For a low-budget, B movie horror quickie, The Body Snatcher holds up remarkably well as a tightly-told, well-acted story. The horror is in the situation, not the actors' make-up or the staggering around of corpses. Corpses there are, but they're freshly dug up, and their purpose is not to grasp and choke, but to be dissected by a complex and morally ambiguous surgeon.
Dr. Wolfe MacFarlane (Henry Daniell) is a brilliant surgeon and teacher in 1831 Edinburgh. He is on the verge of medical breakthroughs involving the spine and the spinal cord. For his work, he needs fresh corpses to dissect for his research. John Gray (Boris Karloff), a cabman, provides those corpses for a price. Gray digs up the freshly interred and delivers them to MacFarlane's laboratory in the basement of the doctor's home. If the pickings are thin, Gray will also create a corpse by applying tightly his hand and finger's over a person's nose and mouth. MacFarlane, who is doing genuinely valuable work, doesn't want to know the details. And it seems Gray also has something to hold over MacFarlane. Only two or three years previously, the body snatching work of Burke and Hare had been discovered. Gray kept MacFarlane's use of the bodies a secret. While MacFarlane may be the verge of a break-through, he is repulsed by his need for Gray and by Gray's increasing familiarity. Gray enjoys his power over MacFarlane and pushes his familiarity to the limit. MacFarlane eventually forces a showdown. The climax is a clattering, rolling carriage ride through driving rain, with MacFarlane whipping the horses on, half-mad, and collapsed beside him is the pale, shuddering corpse of...well, see the movie.
For a low-budget film, the movie looks authentic as well as atmospheric. The wet, cobblestoned streets of Edinburgh gleam in the moonlight, the coal fires in the drawing-room grates cast shadows. Night scenes can cover many shortcuts, and there are a lot of night scenes in The Body Snatcher, but what we can see looks like quality.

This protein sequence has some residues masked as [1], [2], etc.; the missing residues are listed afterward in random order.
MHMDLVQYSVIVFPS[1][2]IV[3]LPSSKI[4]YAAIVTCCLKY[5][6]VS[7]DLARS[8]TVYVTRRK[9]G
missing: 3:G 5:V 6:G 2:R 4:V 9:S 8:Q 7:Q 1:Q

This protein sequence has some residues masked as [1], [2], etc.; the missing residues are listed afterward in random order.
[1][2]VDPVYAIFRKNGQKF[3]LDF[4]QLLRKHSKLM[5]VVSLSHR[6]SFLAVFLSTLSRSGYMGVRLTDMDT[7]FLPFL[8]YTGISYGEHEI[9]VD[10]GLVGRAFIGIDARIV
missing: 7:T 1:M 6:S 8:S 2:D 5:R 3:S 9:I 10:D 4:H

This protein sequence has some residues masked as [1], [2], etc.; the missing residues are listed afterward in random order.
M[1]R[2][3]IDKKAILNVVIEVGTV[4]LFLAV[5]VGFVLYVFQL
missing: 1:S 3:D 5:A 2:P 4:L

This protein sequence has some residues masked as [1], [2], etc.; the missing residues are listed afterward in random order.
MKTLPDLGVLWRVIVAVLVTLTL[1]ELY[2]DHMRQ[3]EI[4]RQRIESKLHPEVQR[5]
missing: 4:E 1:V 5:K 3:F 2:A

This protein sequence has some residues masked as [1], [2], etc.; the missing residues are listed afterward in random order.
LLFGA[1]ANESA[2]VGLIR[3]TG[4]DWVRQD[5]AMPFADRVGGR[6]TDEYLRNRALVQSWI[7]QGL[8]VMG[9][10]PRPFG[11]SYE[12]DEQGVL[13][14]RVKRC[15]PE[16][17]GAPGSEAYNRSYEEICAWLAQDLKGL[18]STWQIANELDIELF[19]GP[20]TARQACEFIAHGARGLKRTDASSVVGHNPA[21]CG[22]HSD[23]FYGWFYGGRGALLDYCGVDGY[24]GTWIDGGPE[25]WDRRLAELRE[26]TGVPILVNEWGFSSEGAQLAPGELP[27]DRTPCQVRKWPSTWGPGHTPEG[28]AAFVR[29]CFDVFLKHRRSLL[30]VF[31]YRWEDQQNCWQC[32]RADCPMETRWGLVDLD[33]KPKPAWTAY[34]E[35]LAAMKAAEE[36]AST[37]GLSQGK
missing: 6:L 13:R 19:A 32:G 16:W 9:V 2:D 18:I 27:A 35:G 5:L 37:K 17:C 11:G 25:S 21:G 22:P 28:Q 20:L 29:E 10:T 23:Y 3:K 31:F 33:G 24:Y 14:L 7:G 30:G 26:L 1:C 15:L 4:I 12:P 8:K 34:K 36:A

The movie is really a duel, as director Robert Wise has said, between the two lead characters. Henry Daniell (in one of the best roles he ever had) and Boris Karloff pull off the trick of combining distaste, arrogance and mutual need. Daniell was a major character actor specializing almost exclusively in condescending or villainous types. He unfortunately, perhaps, had the kind of face that, when relaxed, just looked disdainful. With his deepset eyes and thin, mean-spirited line of a mouth, he was instantly recognizable. But he also was an excellent professional actor. When he had occasion to smile genuinely, rare in the parts he played, he could look quite warm. Karloff matches Daniell in the acting. John Gray is no monster. He is a man of great resentments who enjoys having the great Dr. MacFarlane under his thumb. He kills, but once in awhile seems to regret having to do so. He can also move quickly from false subservience to lethal violence.